OSA's Digital Library

Applied Optics

Applied Optics

APPLICATIONS-CENTERED RESEARCH IN OPTICS

  • Vol. 12, Iss. 6 — Jun. 1, 1973
  • pp: 1202–1212

Speckle Reduction Using Multiple Tones of Illumination

Nicholas George and Atul Jain  »View Author Affiliations


Applied Optics, Vol. 12, Issue 6, pp. 1202-1212 (1973)
http://dx.doi.org/10.1364/AO.12.001202


View Full Text Article

Enhanced HTML    Acrobat PDF (2097 KB)





Browse Journals / Lookup Meetings

Browse by Journal and Year


   


Lookup Conference Papers

Close Browse Journals / Lookup Meetings

Article Tools

Share
Citations

Abstract

The occurrence and smoothing of speckle are studied as a function of the line width for a highly collimated illuminating source. A general theory is presented for speckling in the image of a partially diffuse, phase type of object, which has a variable number of random scattering centers per resolution element. Then, an expression is derived for the wavelength spacing required to decouple the speckle patterns arising from two monochromatic tones in an imaging system, thereby establishing that it is feasible to smooth speckle using multicolor illumination. This theory is verified in a series of experiments using both laser illumination and band-limited light from a carbon arc. With highly collimated sources, we show that speckle appears laserlike for an imaged diffuser even up to line widths of 5 Å. Then, smoothing of speckle is demonstrated in the imaging of a diffuser and for a section of an optic nerve when the illumination is provided by six narrow lines spread over 1500 Å. Since with color-blind, panchromatic viewing the speckle smooths, a direct extension of this method to holographic microscopy, using a multitone laser, should permit one to record and reconstruct holograms of diffraction-limited resolution that are essentially speckle-free.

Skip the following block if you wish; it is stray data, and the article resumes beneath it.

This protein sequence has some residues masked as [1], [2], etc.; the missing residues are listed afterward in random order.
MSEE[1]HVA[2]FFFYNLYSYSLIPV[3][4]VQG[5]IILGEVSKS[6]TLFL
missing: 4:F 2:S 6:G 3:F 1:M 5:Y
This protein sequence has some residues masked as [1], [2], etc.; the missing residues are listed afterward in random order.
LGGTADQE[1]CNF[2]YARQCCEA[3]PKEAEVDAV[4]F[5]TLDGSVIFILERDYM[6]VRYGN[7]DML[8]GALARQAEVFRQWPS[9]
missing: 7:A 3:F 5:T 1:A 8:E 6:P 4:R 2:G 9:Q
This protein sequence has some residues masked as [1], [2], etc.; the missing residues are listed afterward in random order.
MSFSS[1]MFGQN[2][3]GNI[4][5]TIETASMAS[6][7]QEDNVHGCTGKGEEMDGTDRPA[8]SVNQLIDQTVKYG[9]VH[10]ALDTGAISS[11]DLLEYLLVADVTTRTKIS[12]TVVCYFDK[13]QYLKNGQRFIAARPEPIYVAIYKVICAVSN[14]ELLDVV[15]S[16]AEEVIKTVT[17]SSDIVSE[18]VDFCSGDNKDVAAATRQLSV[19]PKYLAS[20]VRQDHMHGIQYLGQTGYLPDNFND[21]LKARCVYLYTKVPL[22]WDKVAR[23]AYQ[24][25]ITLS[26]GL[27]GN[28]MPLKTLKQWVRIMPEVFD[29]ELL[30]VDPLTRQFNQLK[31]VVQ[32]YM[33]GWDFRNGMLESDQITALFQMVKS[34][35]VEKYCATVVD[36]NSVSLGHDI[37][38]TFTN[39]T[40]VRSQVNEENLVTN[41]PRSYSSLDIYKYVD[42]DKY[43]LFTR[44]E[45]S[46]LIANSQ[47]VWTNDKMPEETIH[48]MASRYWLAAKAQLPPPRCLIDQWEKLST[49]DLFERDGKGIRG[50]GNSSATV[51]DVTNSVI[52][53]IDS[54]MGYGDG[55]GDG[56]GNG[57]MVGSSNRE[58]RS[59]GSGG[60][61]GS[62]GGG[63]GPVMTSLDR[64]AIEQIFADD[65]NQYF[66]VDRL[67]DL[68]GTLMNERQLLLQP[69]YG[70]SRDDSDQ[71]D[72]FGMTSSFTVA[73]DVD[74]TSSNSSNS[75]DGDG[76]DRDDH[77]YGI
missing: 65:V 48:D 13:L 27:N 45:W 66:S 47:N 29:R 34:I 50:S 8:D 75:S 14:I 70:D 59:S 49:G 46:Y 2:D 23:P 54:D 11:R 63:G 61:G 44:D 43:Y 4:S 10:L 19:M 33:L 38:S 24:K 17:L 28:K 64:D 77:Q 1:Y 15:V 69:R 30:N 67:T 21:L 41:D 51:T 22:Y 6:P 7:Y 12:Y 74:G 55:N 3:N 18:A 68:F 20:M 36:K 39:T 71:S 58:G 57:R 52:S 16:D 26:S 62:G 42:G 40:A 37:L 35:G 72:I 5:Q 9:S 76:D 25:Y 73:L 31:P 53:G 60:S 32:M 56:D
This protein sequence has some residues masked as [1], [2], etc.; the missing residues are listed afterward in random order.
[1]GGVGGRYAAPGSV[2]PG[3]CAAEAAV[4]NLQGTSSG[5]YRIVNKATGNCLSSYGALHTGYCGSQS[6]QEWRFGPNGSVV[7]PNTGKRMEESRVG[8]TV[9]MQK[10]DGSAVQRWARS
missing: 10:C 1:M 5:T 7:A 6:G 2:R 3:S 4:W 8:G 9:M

© 1973 Optical Society of America

History
Original Manuscript: September 25, 1972
Published: June 1, 1973

Citation
Nicholas George and Atul Jain, "Speckle Reduction Using Multiple Tones of Illumination," Appl. Opt. 12, 1202-1212 (1973)
http://www.opticsinfobase.org/ao/abstract.cfm?URI=ao-12-6-1202


Sort:  Author  |  Year  |  Journal  |  Reset  

References

  1. M. v. Laue, Sitzber. Preuss. Akad.1144, (1914), trans. by H. K. V. Lotsch.
  2. J. W. Goodman, Stanford University Electronics Labs. Tech. Rept. SEL-63-140 (TR 2303-1) (Dec.1963).
  3. L. I. Goldfischer, J. Opt. Soc. Am. 55, 247 (1965). [CrossRef]
  4. L. H. Enloe, Bell Syst. Tech. J. 46, 1479 (1967).
  5. W. Martienssen, S. Spiller, Phys. Lett. 24A, 126 (1967).
  6. E. N. Leith, J. Upatnieks, Appl. Opt. 7, 2085 (1968). [CrossRef] [PubMed]
  7. H. J. Gerritsen, W. J. Hannan, E. G. Ramberg, Appl. Opt. 7, 2301 (1968). [CrossRef] [PubMed]
  8. R. F. van Ligten, Opt. Technol. 1, 71 (1969). [CrossRef]
  9. R. F. van Ligten, J. Opt. Soc. Am. 59, 1545 (1969).
  10. M. E. Cox, R. G. Buckles, D. Whitlow, J. Opt. Soc. Am. 59, 1545 (1969).
  11. E. Archbold, J. M. Burch, A. E. Ennos, P. A. Taylor, Nature 222, 263 (1969). [CrossRef]